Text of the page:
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Construction of $3.2B Sabal Trail Pipeline to Begin Soon

The move came after the U.S. Army Corps of Engineers finalized permits allowing the companies building the project to discharge dredged and fill materials into wetlands during construction.

Mon August 29, 2016 - Southeast Edition #18
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Federal environmental regulators had previously projected that the project will destroy or impact less than 900 acres of wetlands, but dropped those concerns later in the permitting process.
Federal environmental regulators had previously projected that the project will destroy or impact less than 900 acres of wetlands, but dropped those concerns later in the permitting process.

GAINESVILLE, Fla. (AP) Construction of a new $3.2-billion natural gas pipeline that will travel through three Southeastern states could begin shortly after the project received its final approvals on Aug. 13 despite years of challenge from environmental groups.

The Gainesville Sun reported that the Federal Energy Regulatory Commission approved the start of construction on a piece of the 516-mi. (830 km) Sabal Trail project in north Florida.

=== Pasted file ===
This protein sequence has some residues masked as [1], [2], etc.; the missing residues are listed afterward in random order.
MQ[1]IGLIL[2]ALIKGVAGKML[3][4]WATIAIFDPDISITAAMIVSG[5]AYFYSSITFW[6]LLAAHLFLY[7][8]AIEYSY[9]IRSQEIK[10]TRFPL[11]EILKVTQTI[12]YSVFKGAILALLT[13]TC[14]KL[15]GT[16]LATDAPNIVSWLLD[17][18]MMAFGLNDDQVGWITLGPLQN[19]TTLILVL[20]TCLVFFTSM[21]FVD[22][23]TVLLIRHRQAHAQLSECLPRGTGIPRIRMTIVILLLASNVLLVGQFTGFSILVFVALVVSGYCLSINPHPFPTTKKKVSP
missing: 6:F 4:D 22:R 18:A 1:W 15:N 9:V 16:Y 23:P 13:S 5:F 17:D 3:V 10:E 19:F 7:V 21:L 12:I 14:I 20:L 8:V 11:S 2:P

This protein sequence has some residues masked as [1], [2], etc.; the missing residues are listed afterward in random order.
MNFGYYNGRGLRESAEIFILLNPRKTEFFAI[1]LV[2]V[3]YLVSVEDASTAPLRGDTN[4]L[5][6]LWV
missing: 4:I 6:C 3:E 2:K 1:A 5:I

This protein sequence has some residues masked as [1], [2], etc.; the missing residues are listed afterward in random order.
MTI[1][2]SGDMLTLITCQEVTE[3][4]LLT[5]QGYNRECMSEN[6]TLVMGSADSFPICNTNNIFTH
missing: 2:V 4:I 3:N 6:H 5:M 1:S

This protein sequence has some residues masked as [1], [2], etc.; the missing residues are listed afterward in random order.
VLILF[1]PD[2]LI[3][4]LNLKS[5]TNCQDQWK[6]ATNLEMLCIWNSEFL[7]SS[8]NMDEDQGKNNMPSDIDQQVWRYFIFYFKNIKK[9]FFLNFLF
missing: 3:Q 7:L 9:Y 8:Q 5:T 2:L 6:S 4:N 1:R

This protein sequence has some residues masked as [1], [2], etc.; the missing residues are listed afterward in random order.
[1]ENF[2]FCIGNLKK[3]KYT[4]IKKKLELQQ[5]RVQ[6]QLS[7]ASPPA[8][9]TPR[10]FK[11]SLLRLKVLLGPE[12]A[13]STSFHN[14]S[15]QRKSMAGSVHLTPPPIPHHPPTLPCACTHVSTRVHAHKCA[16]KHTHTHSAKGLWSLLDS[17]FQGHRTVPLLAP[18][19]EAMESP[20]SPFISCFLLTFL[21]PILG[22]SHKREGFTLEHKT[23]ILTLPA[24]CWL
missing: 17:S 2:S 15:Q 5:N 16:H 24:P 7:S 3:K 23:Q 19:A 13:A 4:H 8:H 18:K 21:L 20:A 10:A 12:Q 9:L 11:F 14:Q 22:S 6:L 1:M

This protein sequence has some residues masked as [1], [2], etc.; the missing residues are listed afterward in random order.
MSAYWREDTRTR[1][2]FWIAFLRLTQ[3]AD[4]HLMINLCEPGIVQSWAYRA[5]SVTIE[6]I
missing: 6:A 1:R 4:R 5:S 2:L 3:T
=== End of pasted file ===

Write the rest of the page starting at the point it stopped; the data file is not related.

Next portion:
The move came after the U.S. Army Corps of Engineers finalized permits allowing the companies building the project to discharge dredged and fill materials into wetlands and other water bodies during construction.

The project, joint effort by Spectra Energy, Duke Energy and Florida Power & Light, will carry natural gas from Alabama, through Georgia, into Florida.

The permit will require the companies to buy offset credits for so-called “wetland mitigation banks,' which are preserved or restored wetlands that are meant to offset losses incurred from Army Corps projects elsewhere.

Federal environmental regulators had previously projected that the project will destroy or impact less than 900 acres of wetlands, but dropped those concerns later in the permitting process.

Spectra Energy spokeswoman Andrea Grover told the newspaper that the start of construction was targeted for late August. The pipeline will be divided into five segments on which building will begin simultaneously, she said.

Environmental groups have opposed it over concerns about its effects on wetlands, springs and sinkholes, and vowed to keep fighting.

The Sierra Club's Merrillee Malwitz-Jipson told the newspaper the group would continue seeking legal challenges.

“We will use all legal means necessary to stop this fracked gas pipeline,' she said in a text message.


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